Blank Label Shirts range from $60 to $98, depending on your choice of fabric. Mine cost $65. Given its lower prices, I expected Blank Label to have a discount feel, and in some respects it does. There are no pictures of handsome models wearing custom shirts, the photos of the fabric swatches don't offer much visual detail, and the guidelines for how to take your measurements aren't as thorough or polished as Indochino's. But as I went through the buying process, I was won over by the site's virtues: the wide variety of fabric and customization options, and a few extra touches that make getting the right shirt easier. In addition to letting you take your own measurements, the site offers two other ways of getting the right fit. First, you can fill out a questionnaire with the dimensions you know—like your height, weight, off-the-rack shirt size, and the brand of shirts you like to buy—and Blank Label's tailors will estimate your perfect shirt size. The site calls this method "90 percent accurate." For more accuracy, Blank Label lets you mail in your best-fitting shirt to use as a template for their custom offerings. It pays for shipping both ways.
Blank Label also leads the field in customization. You can get contrasting fabrics for your collar and cuff, pick out your buttons and the style of the placket (the central panel where the buttons are stitched), and even add epaulets, if you like. Given all this free rein, you could easily order up a clown shirt. (Do yourself a favor and have a loved one look over your design before you confirm it.) Still, I was glad to have the options—and they're all free.
My favorite thing about Blank Label, though, was its exceptional customer service. There were two problems with my order that could easily have soured me on the site. First, a few days after I designed my shirt, I got an e-mail from a customer-service rep explaining that the fabric I'd selected was no longer available. I was about to get angry at the thought of having to redesign the shirt when I noticed this wonderful line: "Also, please feel free to choose a more expensive fabric at no additional cost." So that's what I did. I got an $85 shirt for $65.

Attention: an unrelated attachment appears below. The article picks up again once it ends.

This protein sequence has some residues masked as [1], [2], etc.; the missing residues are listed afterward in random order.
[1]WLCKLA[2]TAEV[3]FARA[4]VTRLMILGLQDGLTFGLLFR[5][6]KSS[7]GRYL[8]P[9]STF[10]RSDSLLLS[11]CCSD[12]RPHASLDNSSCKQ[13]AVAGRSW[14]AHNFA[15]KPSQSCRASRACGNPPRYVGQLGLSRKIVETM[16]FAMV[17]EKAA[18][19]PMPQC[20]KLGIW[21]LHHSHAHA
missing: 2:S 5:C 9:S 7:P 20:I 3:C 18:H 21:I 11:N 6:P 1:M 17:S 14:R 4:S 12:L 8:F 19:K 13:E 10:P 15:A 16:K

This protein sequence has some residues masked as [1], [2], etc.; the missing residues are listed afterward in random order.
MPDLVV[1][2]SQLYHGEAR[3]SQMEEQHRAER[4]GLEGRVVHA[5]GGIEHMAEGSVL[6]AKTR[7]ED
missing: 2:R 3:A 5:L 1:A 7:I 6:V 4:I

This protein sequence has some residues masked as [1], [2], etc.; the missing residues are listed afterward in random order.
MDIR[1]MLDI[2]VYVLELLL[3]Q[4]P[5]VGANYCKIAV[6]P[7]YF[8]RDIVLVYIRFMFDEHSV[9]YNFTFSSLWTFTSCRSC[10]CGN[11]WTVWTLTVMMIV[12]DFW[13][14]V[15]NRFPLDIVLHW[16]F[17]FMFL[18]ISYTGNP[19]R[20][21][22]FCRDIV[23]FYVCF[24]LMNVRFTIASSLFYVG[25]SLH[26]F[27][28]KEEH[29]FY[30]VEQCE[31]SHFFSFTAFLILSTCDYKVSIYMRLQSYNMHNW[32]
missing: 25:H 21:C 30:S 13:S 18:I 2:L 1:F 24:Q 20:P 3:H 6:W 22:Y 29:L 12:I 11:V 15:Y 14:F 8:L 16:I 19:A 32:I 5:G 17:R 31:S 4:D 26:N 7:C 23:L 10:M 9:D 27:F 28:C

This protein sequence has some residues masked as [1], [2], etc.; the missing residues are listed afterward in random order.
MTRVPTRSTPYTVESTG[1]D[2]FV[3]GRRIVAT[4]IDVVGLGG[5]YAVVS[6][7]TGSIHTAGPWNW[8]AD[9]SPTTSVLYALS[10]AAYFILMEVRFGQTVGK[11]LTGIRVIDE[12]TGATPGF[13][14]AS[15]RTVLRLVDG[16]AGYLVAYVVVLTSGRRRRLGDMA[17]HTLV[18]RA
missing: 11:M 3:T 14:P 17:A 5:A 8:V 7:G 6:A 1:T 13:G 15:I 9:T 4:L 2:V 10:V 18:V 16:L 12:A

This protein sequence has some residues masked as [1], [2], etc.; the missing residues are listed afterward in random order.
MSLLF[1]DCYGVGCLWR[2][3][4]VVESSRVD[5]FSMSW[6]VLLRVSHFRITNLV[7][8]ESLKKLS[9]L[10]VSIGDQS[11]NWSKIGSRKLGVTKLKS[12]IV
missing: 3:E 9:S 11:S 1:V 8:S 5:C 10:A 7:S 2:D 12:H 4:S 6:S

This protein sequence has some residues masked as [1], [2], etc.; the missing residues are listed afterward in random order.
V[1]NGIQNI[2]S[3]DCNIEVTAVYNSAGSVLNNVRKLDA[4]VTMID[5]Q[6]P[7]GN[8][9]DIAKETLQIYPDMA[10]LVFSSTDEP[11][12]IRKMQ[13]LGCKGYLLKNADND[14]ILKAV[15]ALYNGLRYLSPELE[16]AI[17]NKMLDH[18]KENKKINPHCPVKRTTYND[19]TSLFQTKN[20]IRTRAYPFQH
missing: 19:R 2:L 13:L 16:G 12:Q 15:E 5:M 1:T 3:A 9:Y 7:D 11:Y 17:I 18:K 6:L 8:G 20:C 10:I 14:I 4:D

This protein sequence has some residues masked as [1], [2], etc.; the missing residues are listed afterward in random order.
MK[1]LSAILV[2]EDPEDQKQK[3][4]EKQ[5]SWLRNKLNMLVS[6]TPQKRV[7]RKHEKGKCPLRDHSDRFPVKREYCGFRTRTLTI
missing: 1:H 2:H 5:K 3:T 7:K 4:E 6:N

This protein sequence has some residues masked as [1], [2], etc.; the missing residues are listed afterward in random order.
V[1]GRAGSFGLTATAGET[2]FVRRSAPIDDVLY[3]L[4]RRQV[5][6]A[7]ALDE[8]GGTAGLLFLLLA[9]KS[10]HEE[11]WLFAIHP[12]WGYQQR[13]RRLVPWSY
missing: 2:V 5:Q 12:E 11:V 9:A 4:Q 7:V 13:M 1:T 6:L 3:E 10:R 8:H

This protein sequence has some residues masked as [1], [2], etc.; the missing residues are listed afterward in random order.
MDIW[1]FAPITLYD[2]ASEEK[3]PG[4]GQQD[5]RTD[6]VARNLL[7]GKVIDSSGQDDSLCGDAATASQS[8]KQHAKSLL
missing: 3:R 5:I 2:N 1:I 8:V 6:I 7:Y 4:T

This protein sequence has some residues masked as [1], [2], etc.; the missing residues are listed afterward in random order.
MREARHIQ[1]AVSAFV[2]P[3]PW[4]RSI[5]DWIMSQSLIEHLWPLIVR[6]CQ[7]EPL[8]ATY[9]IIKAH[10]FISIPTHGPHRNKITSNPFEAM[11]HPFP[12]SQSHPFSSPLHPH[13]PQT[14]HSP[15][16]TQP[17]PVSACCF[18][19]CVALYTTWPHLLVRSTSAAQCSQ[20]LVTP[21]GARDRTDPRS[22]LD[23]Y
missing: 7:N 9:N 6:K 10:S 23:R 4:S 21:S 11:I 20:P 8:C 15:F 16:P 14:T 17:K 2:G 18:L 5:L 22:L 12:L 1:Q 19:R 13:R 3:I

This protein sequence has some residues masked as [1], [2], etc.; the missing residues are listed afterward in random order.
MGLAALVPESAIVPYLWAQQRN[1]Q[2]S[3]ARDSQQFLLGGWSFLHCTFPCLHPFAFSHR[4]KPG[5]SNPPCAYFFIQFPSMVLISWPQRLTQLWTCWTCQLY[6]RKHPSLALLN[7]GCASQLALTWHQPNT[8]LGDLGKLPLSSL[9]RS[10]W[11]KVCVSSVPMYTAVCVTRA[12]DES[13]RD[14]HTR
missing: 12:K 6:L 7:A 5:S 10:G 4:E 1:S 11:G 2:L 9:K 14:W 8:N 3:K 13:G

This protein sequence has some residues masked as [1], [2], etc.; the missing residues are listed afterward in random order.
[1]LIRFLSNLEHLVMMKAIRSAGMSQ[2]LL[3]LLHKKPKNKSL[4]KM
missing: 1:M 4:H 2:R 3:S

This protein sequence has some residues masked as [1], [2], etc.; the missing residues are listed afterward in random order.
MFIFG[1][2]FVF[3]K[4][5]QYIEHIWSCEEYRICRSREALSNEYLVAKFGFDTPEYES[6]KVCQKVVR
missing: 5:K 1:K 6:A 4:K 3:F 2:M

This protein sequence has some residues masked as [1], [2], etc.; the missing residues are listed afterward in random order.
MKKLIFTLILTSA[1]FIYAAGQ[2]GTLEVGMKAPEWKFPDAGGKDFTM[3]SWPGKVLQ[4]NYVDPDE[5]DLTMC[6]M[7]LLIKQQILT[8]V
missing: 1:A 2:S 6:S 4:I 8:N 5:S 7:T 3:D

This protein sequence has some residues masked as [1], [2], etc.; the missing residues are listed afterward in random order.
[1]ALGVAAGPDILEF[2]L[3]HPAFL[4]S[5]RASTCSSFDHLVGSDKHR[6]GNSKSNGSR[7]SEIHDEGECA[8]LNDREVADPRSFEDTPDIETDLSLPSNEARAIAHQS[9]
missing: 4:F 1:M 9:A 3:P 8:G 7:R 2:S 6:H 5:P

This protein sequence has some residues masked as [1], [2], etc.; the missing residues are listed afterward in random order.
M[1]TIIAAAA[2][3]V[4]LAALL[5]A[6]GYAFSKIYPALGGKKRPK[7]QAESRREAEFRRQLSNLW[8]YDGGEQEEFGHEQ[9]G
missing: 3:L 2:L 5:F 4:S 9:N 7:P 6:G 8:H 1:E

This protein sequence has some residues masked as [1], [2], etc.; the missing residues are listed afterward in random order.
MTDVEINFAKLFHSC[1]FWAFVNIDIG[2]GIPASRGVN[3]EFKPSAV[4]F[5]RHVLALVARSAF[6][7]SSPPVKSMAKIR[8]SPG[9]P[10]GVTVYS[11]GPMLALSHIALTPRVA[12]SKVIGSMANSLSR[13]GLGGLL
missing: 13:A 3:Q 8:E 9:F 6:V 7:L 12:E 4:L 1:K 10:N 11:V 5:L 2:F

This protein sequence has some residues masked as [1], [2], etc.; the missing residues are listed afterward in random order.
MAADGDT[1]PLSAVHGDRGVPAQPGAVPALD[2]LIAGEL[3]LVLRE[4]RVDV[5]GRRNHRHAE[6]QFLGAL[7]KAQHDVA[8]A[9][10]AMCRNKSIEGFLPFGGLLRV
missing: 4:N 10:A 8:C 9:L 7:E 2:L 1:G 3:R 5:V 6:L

The shirt arrived in a couple weeks, and—just like the others—it was stylish, well-constructed, and fit perfectly. But there was one tiny problem: When I opened the top button, it broke in half in my fingers. I don't think this was shoddy workmanship; it seemed like the button got bent or cracked during shipping. Anyway, I went to the site and discovered that it has a wonderful return policy: You can send back "any shirt, any time, [for] any reason," without any shipping charges. Blank Label will make you a new shirt even if you simply don't like the design you chose—if, say, you chose epaulets and then discovered you're not actually a general.
As I entered in my return details, a live-chat message popped up to ask if I needed help. I typed in my problem and got a reply from Fan Bi, Blank Label's founder. He apologized and asked if I would be OK taking the shirt to a local tailor to be fixed. Blank Label would cover the cost of attaching the extra button and would give me a $20 credit for my trouble. That sounded fair to me. Again, I was won over.
Of the three sites I tried, Blank Label is probably the one I'll return to most often, mainly because I love its prices and customer service. When I'm looking for something fancier, I might check out J. Hilburn. What I won't do is spend much time shopping for shirts at the mall, unless I see something at a steep discount. After you get a custom-fit shirt, you'll never go back.
Listen to Farhad Manjoo and Emily Yoffe discuss this week's Manners for the Digital Age dilemma:
Farhad Manjoo is Slate's technology columnist and the author of True Enough: Learning To Live in a Post-Fact Society. You can email him at firstname.lastname@example.org and follow him on Twitter.